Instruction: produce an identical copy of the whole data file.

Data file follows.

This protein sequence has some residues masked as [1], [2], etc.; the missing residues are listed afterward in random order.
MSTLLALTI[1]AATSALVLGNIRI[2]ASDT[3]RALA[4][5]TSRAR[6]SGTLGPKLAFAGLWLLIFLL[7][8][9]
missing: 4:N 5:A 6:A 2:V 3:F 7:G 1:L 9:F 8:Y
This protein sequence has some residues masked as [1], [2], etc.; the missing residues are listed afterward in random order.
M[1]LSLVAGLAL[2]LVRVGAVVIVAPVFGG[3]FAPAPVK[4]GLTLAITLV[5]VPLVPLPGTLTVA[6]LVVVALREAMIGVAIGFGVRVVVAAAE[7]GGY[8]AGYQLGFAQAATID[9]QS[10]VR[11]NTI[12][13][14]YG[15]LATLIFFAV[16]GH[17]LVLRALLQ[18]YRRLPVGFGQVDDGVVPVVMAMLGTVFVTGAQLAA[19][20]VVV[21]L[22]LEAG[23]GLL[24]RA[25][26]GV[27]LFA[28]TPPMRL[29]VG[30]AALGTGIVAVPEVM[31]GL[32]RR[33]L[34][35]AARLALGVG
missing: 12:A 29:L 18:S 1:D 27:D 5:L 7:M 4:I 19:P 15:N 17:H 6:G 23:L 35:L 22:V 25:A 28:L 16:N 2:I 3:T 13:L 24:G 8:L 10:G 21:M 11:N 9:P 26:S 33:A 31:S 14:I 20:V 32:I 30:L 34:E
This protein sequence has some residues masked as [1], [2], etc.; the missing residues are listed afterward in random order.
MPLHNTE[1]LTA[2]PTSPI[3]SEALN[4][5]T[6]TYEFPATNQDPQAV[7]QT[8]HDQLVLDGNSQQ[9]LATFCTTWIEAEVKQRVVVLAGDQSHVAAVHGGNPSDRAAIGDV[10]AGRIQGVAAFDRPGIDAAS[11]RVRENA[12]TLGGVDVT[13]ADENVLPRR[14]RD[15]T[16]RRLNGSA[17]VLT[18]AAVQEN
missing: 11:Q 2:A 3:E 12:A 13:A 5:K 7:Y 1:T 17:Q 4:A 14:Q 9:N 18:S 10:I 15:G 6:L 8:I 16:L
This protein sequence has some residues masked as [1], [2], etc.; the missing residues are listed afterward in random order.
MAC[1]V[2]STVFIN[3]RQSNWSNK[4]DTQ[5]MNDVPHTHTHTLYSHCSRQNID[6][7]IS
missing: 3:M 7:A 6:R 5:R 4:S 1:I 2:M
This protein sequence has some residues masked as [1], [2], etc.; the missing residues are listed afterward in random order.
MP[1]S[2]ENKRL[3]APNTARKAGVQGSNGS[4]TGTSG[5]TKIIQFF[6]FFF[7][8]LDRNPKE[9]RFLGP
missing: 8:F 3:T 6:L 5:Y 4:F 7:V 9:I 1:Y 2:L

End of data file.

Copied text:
This protein sequence has some residues masked as [1], [2], etc.; the missing residues are listed afterward in random order.
MSTLLALTI[1]AATSALVLGNIRI[2]ASDT[3]RALA[4][5]TSRAR[6]SGTLGPKLAFAGLWLLIFLL[7][8][9]
missing: 4:N 5:A 6:A 2:V 3:F 7:G 1:L 9:F 8:Y
This protein sequence has some residues masked as [1], [2], etc.; the missing residues are listed afterward in random order.
M[1]LSLVAGLAL[2]LVRVGAVVIVAPVFGG[3]FAPAPVK[4]GLTLAITLV[5]VPLVPLPGTLTVA[6]LVVVALREAMIGVAIGFGVRVVVAAAE[7]GGY[8]AGYQLGFAQAATID[9]QS[10]VR[11]NTI[12][13][14]YG[15]LATLIFFAV[16]GH[17]LVLRALLQ[18]YRRLPVGFGQVDDGVVPVVMAMLGTVFVTGAQLAA[19][20]VVV[21]L[22]LEAG[23]GLL[24]RA[25][26]GV[27]LFA[28]TPPMRL[29]VG[30]AALGTGIVAVPEVM[31]GL[32]RR[33]L[34][35]AARLALGVG
missing: 12:A 29:L 18:S 1:D 27:D 5:L 7:M 4:I 19:P 15:N 17:H 6:G 23:L 35:L 22:V 25:A 28:L 16:N 2:I 3:T 13:L 24:G 8:L 10:G 21:M 11:N 9:P 26:S 33:A 31:S 14:I 20:V 32:I 30:L 34:E
This protein sequence has some residues masked as [1], [2], etc.; the missing residues are listed afterward in random order.
MPLHNTE[1]LTA[2]PTSPI[3]SEALN[4][5]T[6]TYEFPATNQDPQAV[7]QT[8]HDQLVLDGNSQQ[9]LATFCTTWIEAEVKQRVVVLAGDQSHVAAVHGGNPSDRAAIGDV[10]AGRIQGVAAFDRPGIDAAS[11]RVRENA[12]TLGGVDVT[13]ADENVLPRR[14]RD[15]T[16]RRLNGSA[17]VLT[18]AAVQEN
missing: 11:Q 2:A 3:E 12:A 13:A 5:K 7:Y 1:T 17:Q 4:A 14:Q 9:N 18:S 10:I 15:G 6:L 8:I 16:L
This protein sequence has some residues masked as [1], [2], etc.; the missing residues are listed afterward in random order.
MAC[1]V[2]STVFIN[3]RQSNWSNK[4]DTQ[5]MNDVPHTHTHTLYSHCSRQNID[6][7]IS
missing: 3:M 7:A 6:R 5:R 4:S 1:I 2:M
This protein sequence has some residues masked as [1], [2], etc.; the missing residues are listed afterward in random order.
MP[1]S[2]ENKRL[3]APNTARKAGVQGSNGS[4]TGTSG[5]TKIIQFF[6]FFF[7][8]LDRNPKE[9]RFLGP
missing: 8:F 3:T 6:L 5:Y 4:F 7:V 9:I 1:Y 2:L